“So that’s part of this merge as well, to help have a true diagnostic opportunity to appropriately place kids from three years on up,” Ellis said.
The Capistrano Unified School District’s Supporting Early Academic Language Skills, or SEALS, program will move over to the new early childhood center.
“That is our least restrictive special-ed program in the district for pre-k students, and we’re going to have those classes come over,” Ellis said. “We’re also going to have a diagnostic classroom come over, it’s called Ready, Set, Grow, and that’s open four days a week.”
“When you assess children starting at 3, and that little, everything, preschool in general itself and the foundations of it are play-based for the most part,” Ellis continued. “When they need a classroom, an area to mimic what they would be doing during the normal day or what they do at home with their parents, they play with them and do their assessments at the same time.”
Most of the classrooms at the early childhood center will be for special education students, Ellis explained.
This is the third time in ENF’s 48-year history that a merge with RH Dana has been attempted. Brown and Davis both noted that they’re feeling prepared to finally have the two campuses come together.
“The staff is open because many of the staff, like Mrs. Brown who recently retired, were still here the last time they merged and I know our kinder teacher and a couple of teachers over at RH Dana are looking forward to getting back to doing some of those activities they used to do,” Ellis said.
“Just because we’re merging doesn’t mean that things that have worked in the past should go away,” Ellis continued.
Brown added that joint events with the two campuses have always been positive.
Over the years, Brown has had previous students come up to her in the community and tell her about the impact that joint events with the ENF campus left on them.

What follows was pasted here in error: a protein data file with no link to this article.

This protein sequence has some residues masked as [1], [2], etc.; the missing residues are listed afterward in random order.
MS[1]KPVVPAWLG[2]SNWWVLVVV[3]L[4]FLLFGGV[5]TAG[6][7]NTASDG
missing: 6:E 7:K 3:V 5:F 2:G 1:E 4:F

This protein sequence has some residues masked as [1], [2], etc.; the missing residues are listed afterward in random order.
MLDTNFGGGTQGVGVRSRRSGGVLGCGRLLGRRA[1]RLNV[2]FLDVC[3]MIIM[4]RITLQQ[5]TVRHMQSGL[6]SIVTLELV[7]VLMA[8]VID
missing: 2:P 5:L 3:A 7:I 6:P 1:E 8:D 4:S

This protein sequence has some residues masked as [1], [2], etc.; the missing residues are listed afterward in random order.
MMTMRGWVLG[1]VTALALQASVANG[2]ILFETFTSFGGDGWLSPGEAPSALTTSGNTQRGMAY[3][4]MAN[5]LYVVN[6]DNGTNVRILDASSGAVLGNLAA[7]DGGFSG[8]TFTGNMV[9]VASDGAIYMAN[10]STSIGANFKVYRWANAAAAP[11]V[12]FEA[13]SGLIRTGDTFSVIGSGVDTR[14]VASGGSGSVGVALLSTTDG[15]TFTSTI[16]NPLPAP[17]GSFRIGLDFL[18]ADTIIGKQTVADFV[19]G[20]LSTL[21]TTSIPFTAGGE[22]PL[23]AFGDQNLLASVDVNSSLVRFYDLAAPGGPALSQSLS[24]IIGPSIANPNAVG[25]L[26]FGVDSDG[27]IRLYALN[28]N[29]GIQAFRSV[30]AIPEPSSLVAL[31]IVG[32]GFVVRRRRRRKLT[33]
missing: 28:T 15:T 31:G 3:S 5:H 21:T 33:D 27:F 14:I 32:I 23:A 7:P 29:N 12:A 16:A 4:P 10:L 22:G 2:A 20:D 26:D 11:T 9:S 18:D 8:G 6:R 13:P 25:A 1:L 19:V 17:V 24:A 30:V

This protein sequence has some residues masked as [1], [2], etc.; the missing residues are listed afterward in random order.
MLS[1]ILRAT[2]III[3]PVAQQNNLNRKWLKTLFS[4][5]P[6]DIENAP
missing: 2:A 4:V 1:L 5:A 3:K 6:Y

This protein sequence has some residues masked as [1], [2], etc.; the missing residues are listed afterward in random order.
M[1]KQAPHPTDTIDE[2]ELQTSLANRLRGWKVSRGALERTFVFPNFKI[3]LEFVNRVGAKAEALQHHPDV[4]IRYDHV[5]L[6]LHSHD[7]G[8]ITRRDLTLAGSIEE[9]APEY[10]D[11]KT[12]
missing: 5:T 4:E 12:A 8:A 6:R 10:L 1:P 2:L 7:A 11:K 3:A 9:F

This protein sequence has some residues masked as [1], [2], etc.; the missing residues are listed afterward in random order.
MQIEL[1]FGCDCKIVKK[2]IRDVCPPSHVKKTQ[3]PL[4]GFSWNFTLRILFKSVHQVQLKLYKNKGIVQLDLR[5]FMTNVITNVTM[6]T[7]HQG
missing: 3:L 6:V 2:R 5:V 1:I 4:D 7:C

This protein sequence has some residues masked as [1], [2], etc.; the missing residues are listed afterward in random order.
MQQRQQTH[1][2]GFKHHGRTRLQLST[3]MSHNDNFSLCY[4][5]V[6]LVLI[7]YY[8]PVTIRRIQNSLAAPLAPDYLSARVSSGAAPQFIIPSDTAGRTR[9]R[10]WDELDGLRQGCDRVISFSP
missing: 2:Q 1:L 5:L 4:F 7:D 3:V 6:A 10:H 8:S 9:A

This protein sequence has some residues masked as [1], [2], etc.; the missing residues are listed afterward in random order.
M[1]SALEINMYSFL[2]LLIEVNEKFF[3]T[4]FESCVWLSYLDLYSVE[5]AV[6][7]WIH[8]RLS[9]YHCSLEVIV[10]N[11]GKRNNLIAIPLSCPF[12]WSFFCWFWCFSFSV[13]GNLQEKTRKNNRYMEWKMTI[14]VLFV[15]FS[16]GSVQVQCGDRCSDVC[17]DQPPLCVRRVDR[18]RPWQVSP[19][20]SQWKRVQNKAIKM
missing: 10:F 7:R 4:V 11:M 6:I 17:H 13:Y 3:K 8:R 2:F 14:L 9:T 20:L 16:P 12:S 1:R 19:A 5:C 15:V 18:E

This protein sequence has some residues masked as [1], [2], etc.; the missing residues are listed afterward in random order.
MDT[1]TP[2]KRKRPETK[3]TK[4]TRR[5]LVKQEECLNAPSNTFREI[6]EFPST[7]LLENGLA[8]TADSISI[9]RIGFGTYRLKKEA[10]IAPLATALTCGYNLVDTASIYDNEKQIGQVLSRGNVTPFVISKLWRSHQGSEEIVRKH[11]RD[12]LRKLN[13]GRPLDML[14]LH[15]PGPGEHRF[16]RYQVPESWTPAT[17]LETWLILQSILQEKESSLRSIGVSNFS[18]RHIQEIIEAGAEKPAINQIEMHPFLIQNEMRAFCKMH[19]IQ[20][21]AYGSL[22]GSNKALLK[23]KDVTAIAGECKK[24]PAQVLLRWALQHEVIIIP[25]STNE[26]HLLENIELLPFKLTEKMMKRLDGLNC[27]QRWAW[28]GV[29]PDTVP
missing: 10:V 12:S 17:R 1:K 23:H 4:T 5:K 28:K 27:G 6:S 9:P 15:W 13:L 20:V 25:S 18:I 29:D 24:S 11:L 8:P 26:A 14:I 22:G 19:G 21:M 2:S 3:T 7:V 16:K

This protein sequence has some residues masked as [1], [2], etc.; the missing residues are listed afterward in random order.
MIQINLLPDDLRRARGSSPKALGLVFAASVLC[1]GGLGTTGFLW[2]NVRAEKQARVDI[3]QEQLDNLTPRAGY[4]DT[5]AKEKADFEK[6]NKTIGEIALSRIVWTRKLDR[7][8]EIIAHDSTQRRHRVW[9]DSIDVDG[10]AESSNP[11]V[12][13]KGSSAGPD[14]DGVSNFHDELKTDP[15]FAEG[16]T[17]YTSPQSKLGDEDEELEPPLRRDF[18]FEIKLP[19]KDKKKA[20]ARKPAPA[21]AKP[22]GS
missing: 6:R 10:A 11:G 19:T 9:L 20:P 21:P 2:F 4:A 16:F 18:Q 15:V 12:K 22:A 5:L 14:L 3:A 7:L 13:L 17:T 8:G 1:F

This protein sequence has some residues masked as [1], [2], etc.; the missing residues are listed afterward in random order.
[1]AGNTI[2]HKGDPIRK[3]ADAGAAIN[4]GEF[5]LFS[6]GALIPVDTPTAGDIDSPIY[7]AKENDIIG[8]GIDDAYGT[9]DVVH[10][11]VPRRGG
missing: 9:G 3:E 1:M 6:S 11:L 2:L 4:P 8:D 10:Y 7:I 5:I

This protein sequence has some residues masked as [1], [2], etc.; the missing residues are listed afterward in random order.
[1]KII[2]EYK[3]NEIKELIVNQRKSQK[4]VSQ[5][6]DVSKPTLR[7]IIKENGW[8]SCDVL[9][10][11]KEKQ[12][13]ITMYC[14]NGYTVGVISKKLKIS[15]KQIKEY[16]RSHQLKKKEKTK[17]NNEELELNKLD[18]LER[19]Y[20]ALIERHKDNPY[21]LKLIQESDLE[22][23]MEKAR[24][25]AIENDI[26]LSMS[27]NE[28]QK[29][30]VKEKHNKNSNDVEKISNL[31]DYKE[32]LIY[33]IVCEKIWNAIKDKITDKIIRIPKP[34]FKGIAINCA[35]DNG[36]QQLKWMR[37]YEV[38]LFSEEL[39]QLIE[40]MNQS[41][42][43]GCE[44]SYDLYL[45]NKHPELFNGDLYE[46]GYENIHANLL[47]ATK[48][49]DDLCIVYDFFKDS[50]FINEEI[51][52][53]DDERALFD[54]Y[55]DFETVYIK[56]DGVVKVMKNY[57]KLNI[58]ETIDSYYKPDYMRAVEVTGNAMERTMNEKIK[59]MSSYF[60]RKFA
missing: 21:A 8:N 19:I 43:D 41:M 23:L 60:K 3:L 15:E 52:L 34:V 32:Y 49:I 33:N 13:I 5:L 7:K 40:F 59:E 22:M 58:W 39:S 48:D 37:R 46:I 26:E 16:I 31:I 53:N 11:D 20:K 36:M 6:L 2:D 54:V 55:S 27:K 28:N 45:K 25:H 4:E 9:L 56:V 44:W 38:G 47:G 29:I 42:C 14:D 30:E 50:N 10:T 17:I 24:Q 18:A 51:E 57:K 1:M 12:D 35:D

The RH Dana campus has been working on merge activities over the last year, Ellis explained.
“They already did an Ability Awareness Week,” Ellis said. “Last month, the counselor went around and talked about disability awareness.”
On May 19, the school will host an Ability Awareness Day, “one more activity where parents, students and staff are involved to help open minds and get prepared for this merge,” Ellis said.
“But overall, it’s been very positive,” Ellis said. “We’ve met with the RH Dana Elementary PTA and our PTA, and they’re really excited. The RH Dana Elementary librarian has purchased books specifically to help students understand students with unique needs.”
Ellis emphasized that “everybody deserves the opportunity to feel welcome in their community, as well as their home school, and I think this is one more step towards the norm that should have taken place a long time ago.”
“This is really going to help (parents) connect with other people in the community and have their child be a part of everything else that typically goes on at a (general-education) school,” Ellis said.
For more information on the upcoming RH Dana ENF celebration, visit the Evite.